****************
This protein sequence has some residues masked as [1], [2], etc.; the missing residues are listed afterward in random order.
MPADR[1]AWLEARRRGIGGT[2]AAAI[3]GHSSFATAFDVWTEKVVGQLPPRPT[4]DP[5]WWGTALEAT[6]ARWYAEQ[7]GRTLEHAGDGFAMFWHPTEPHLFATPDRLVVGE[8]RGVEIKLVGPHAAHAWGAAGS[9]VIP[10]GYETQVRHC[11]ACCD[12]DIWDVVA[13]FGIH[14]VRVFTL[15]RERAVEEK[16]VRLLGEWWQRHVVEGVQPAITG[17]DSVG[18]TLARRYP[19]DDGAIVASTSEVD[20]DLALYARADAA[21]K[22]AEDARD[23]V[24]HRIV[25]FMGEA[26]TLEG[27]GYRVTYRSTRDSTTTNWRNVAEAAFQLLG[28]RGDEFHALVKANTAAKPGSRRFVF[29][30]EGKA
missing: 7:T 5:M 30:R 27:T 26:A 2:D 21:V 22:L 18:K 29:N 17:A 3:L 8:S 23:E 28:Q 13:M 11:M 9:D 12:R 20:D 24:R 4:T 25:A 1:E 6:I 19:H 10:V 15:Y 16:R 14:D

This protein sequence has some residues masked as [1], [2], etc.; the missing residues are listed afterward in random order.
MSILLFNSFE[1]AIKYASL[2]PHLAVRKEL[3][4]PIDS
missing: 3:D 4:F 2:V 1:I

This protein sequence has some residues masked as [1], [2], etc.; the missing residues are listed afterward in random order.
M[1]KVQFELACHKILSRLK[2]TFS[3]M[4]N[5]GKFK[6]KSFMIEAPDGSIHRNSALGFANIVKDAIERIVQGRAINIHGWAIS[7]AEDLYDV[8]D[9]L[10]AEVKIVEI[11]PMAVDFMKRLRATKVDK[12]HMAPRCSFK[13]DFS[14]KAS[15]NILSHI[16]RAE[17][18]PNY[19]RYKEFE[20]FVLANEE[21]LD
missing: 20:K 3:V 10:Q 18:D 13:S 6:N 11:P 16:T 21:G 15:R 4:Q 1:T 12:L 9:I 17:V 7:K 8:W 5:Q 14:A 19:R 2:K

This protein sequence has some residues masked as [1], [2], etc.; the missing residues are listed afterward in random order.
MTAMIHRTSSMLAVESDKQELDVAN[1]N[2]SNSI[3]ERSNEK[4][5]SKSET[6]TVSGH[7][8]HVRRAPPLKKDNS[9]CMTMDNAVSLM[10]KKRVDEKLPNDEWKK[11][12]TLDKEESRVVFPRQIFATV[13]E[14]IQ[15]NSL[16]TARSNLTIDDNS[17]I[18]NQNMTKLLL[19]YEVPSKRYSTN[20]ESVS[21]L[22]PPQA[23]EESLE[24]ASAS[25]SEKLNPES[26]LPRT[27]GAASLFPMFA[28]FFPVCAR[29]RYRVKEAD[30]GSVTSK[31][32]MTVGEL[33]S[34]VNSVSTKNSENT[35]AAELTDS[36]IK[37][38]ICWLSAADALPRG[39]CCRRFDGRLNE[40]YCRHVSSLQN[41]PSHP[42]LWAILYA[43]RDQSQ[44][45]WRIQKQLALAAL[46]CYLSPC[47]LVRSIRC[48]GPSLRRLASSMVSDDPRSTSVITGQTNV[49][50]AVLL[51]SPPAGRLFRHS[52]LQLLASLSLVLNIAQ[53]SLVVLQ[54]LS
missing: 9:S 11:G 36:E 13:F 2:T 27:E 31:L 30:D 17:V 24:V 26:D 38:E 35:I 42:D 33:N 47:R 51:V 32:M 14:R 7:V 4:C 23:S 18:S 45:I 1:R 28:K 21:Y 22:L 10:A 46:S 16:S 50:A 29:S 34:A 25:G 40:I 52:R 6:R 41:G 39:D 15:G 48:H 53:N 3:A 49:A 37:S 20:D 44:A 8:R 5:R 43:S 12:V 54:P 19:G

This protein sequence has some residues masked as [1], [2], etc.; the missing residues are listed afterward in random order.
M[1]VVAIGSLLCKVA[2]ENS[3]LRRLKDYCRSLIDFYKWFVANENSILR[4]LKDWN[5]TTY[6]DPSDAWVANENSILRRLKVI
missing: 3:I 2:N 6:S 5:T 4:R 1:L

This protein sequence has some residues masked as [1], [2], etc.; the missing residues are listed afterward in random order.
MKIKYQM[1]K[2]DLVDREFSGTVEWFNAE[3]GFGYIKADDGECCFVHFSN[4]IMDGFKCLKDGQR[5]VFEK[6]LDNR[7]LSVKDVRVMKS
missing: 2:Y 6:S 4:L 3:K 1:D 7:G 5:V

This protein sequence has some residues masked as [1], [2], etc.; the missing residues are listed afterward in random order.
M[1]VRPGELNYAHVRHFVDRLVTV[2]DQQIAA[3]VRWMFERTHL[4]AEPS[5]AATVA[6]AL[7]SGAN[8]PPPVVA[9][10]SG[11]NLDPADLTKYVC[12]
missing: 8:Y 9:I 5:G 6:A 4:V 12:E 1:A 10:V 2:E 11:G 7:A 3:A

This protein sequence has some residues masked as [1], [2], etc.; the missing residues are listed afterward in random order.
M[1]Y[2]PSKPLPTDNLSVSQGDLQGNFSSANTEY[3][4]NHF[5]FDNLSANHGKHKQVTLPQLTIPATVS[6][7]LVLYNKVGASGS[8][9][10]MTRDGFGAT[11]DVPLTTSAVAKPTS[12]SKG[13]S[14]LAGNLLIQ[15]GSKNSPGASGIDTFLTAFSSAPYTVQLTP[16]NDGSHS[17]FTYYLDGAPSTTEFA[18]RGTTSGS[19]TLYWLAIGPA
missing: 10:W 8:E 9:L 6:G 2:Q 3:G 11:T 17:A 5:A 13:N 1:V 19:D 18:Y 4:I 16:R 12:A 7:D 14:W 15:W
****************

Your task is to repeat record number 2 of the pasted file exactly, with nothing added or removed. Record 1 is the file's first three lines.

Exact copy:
This protein sequence has some residues masked as [1], [2], etc.; the missing residues are listed afterward in random order.
MSILLFNSFE[1]AIKYASL[2]PHLAVRKEL[3][4]PIDS
missing: 3:D 4:F 2:V 1:I